YELLOWKNIFE February 23, 2021 – The Office of the Chief Public Health Officer has confirmed two new diagnoses of COVID-19 in the NWT.
One is an out-of-territory worker related to the Gahcho Kué Mine outbreak.
One involves an out-of-territory seasonal worker in Yellowknife.
Gahcho Kué Mine outbreak
The new diagnosis was confirmed in an individual who is in quarantine.
This brings the total number of confirmed diagnoses related to the Gahcho Kué Mine outbreak to 19.
Eleven of the individuals are out-of-territory workers and eight are NWT residents. Eleven of the individuals have recovered and eight diagnoses are still active.
The territory’s Chief Public Health Officer (CPHO) declared an outbreak at the mine on February 3. Gahcho Kué is located approximately 280 km northeast of Yellowknife.
The new diagnosis results from continued monitoring and repeated testing of all Gahcho Kué employees. The individual is isolating and doing well.
Because of unknown transmission chains, the CPHO determined that every worker departing the mine site on February 22-23 is a contact to COVID-19.
Medical staff continue to monitor and assess all worksite employees per standard COVID-19 safety protocols.
On February 6, 2021, mining operations were suspended.
Gahcho Kué mine has collaborated closely with public health officials on the relocation of NWT resident workers away from the mine site for self-isolation. It has also repatriated approximately 95 out-of-territory workers to their home provinces. As of February 23, 75 NWT workers have completed their isolation and will be returning home. Another 30 out-of-territory workers have also completed their 14-day isolation in Yellowknife and will be repatriated to their home provinces.
As part of a planned crew change of the entire essential services team on site, over the past two days, 57 NWT workers and six non-NWT workers were brought to Yellowknife for 14 days in an isolation centre , and 67 out-of-territory workers were repatriated to their home provinces.
Every NWT resident leaving the mine site is required to self-isolate and monitor their health for 14 days. The NWT is working with other jurisdictions to safely repatriate out-of-territory workers.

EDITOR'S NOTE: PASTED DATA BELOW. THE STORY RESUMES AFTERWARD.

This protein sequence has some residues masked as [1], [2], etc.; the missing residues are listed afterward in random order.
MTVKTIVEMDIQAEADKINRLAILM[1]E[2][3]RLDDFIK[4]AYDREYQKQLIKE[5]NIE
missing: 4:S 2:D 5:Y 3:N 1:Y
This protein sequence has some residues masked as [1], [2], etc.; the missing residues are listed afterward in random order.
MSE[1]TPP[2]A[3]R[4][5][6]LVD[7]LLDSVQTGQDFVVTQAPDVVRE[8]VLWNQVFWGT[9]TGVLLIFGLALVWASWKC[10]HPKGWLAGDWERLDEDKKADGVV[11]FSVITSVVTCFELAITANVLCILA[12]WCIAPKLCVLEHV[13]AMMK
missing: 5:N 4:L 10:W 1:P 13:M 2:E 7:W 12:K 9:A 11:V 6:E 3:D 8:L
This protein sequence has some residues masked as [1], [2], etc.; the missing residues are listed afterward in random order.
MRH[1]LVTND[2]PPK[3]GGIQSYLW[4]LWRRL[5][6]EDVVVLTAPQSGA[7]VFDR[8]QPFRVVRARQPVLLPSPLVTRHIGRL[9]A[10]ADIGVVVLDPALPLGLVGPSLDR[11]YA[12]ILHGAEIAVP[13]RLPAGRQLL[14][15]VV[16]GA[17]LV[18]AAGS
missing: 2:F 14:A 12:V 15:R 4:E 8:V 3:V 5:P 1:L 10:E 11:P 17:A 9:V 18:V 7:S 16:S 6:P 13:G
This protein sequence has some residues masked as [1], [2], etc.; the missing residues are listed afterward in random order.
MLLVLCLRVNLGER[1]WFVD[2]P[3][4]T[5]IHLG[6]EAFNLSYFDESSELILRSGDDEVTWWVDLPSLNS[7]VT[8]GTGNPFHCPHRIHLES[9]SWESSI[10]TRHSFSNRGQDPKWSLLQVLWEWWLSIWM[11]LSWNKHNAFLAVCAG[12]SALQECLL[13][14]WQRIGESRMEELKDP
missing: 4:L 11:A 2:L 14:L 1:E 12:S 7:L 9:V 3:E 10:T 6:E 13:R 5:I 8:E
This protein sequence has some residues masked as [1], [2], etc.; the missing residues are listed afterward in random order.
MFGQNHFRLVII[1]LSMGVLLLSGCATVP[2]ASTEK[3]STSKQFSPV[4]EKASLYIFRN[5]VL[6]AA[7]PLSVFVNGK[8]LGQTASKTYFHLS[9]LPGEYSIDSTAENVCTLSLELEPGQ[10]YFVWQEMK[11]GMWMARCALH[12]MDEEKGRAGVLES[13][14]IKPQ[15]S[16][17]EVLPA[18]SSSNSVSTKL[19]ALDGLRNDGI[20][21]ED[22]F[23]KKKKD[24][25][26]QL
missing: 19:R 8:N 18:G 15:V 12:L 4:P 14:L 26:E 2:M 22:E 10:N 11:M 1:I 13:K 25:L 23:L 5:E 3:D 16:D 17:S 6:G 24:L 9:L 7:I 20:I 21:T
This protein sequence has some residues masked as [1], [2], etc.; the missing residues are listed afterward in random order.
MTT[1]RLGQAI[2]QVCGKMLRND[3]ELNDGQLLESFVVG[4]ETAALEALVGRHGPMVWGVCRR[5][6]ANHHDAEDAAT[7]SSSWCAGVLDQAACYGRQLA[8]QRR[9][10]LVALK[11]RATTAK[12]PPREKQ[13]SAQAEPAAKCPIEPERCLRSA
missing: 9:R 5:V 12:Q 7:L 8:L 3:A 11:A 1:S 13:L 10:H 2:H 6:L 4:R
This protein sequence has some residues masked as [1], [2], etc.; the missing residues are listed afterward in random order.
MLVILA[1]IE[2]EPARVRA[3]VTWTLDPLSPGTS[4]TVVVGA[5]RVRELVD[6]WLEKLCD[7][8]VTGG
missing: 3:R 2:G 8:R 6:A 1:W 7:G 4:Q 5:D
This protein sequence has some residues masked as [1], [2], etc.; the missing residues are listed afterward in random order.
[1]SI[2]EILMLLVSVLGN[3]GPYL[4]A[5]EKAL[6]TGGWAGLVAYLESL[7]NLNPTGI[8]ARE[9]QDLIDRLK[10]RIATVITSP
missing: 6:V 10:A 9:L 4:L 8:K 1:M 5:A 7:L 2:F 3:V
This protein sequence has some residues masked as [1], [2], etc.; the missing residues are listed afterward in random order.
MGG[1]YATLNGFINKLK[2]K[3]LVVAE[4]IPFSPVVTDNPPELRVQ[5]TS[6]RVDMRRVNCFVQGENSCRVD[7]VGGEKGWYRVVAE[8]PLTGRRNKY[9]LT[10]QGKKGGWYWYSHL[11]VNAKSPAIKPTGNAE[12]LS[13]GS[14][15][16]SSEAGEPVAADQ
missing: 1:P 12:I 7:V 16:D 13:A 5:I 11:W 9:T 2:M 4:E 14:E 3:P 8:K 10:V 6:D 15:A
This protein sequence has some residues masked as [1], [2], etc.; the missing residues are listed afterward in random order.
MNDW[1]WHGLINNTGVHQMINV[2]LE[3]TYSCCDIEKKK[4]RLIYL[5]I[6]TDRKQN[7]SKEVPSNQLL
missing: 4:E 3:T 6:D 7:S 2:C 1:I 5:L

There is no identified risk to NWT communities related to the outbreak at the Gahcho Kué Mine at this time.
Monitoring and investigation will continue per public health communicable disease protocols to mitigate any transmission risk.
Context for Outbreak Declaration
The NWT defines an outbreak in a closed facility -- which includes remote camps -- as one or more confirmed or probable case(s) of COVID-19 where infection is acquired within the facility.
The OCPHO was notified on February 21st of a seasonal worker diagnosed with COVID-19 in Yellowknife.
It is believed that the individual contracted COVID-19 before they travelled to the territory.
Public health’s investigation is ongoing. Known close contacts have been followed up with.
The individual and all known close contacts are isolating and doing well. Public health will continue to monitor the individuals throughout their isolation.
The investigation has not revealed any risk to the public at this time.
Practice healthy habits
As COVID-19 diagnoses increase in the NWT, it’s important that we stick to healthy habits that we know work to stop COVID-19 in its tracks.
- Self-isolate whenever required.
- Stay home when you’re sick – even if it’s just a sniffle.
- Contact your local health centre or public health unit to arrange COVID-19 testing at the first sign of any illness.
- Keep two metres, or six feet, of distance between yourself and others.
- Wear a mask when you’re in public or when it’s tough to keep distance.
- Wash your hands – and do it a lot.
- Keep coughs and sneezes to yourself.
All commentary is attributable to Dr. Kami Kandola, Chief Public Health Officer for the Northwest Territories.
Manager, COVID Communications
Health and Social Services
COVID-19 Coordinating Secretariat